|Quite a neatly written on post it note today, and flyer for the conference I spoke at on Friday - doing my second ever proper grown up academic paper entitled 'Hidden In The Grave' and it was much more cheery as it sounds - though there was a paragraph that consisted of a list of diseases from the burial register for 1865...but it was subtitled 'an illustrated talk brought to you by moden magic lantern'.|
Am in the middle of a really busy few days - I was supposed to have been catching up with a chum today but I have rearranged it for another day as I am feeling quite tired and I needed to catch up on all the stuff of the last few days...before I forget it plus I am in the midst of the next really busy few days. I hope this doesn't sound as if I'm complaining about being so busy - I'm not but I am finding it hard to keep up with myself and make the time to just sit and quietly think about stuff and plot my next moves.
Plus as much as I enjoy what I'm doing I also find it quite tiring and in some ways quite stressful too and I'll be glad of a proper rest next week when I'll properly be able to put my feet up. I think I'm also finding things a bit harder than I would do ordinarily as am bit under the weather as my knee is still bit sore.
But that's enough of me moaning about being tired - what have I been doing to make me so tired? well last week I attended the Dying Matters Day at Leeds Museum...which I first heard about via a good old fashioned paper advert on a bus. It was an occsion where all sorts of groups like Leeds Bereavement Forum, Dying Matters, NHS groups, local independent funeral directors, Sage (supporting older LGBT people in Leeds) and the Museums and Library Service got together to get people to find out more about what services are available and most importantly to stress the importance of telling people what you want to happen in the event of your death - either by ideally making a will and leaving instructions in it detailing what you want or by filling in a form from an independant funeral advisor with details of your next of kin, what kind of service (if any) you want, what kind of coffin, what music played etc.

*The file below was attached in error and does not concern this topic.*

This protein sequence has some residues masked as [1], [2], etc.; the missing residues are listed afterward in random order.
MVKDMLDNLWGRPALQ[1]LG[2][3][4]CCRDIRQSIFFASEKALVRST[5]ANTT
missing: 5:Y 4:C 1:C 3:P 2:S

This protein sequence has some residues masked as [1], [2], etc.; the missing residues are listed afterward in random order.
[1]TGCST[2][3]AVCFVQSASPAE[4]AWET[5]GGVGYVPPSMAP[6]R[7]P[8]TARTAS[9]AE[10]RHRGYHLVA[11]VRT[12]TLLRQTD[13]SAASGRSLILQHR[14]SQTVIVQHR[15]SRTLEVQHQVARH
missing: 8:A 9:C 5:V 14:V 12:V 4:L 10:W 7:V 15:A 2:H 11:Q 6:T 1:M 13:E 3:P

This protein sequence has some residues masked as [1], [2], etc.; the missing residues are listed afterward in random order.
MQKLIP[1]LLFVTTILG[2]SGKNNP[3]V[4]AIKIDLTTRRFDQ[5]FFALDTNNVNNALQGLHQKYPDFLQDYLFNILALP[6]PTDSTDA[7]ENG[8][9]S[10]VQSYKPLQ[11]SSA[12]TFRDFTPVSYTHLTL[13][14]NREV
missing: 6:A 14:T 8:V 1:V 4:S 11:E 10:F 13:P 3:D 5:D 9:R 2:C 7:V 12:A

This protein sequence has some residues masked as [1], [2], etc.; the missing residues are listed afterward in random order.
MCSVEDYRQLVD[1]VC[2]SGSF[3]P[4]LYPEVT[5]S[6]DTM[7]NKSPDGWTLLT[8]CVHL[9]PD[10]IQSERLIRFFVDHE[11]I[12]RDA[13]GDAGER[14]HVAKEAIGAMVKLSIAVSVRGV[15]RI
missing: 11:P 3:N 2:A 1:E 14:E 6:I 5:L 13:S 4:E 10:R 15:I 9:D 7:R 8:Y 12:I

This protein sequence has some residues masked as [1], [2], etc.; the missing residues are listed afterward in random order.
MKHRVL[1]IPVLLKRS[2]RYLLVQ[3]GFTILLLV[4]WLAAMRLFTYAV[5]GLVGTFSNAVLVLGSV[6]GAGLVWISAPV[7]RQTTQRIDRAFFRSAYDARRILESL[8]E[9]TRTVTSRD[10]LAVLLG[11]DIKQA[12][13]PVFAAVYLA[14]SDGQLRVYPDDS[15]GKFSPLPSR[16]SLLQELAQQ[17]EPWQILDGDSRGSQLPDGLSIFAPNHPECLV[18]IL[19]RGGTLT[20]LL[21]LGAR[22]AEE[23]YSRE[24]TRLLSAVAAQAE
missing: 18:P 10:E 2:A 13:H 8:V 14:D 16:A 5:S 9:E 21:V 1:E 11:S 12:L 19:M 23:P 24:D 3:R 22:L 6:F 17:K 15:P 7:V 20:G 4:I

The day kicked off with a parade around Millenium Square by a New Orleans style jazz band - complete with very snazzy patterned and bejwelled jazz umbrellas, an opening talk and then you were free to talk to people at the stalls. It was really nice to meet people in the flesh who I'd been chatting to online previously. Plus I was able to have a long chat with Peter from Hugh Gooding Funeral Services who very kindly answered my many questions about how funerals are being done now and the different practices amongst different cultures and how fashions are changing and how some things eg horse drawn hearses are coming back into fashion. I found it a really useful positive event.
I first wrote my will and wishes for my funeral a long time ago (almost 20 years now) when a good friend of mine died and sadly he hadn't written down what he wanted. I was determined them that my loved ones would only have to deal with the distress of loss as opposed to the worry of whether or not they were doing the right thing. I also made out a living will as it was then known - they're known as advance directives now, which reminds me I must check with my GP and see if that is still on/in my medical notes.
I'm on the organ donor register at present but am also thinking about donating my body to medical science - but they can be quite choosy. Whatever happens I want no religious service, to ultimately be cremated and the music to start with Meet Me At The Cemetery Gates by The Smiths because I hope that'll make the people there smile, Boys in the Back Room by Marlene Dietrich, Trois Cloches by Edith Piaf and Les Gymnopedies by Satie and my ashes to be scattered in St George's Field - a change from my original plan of Almscliffe Crag.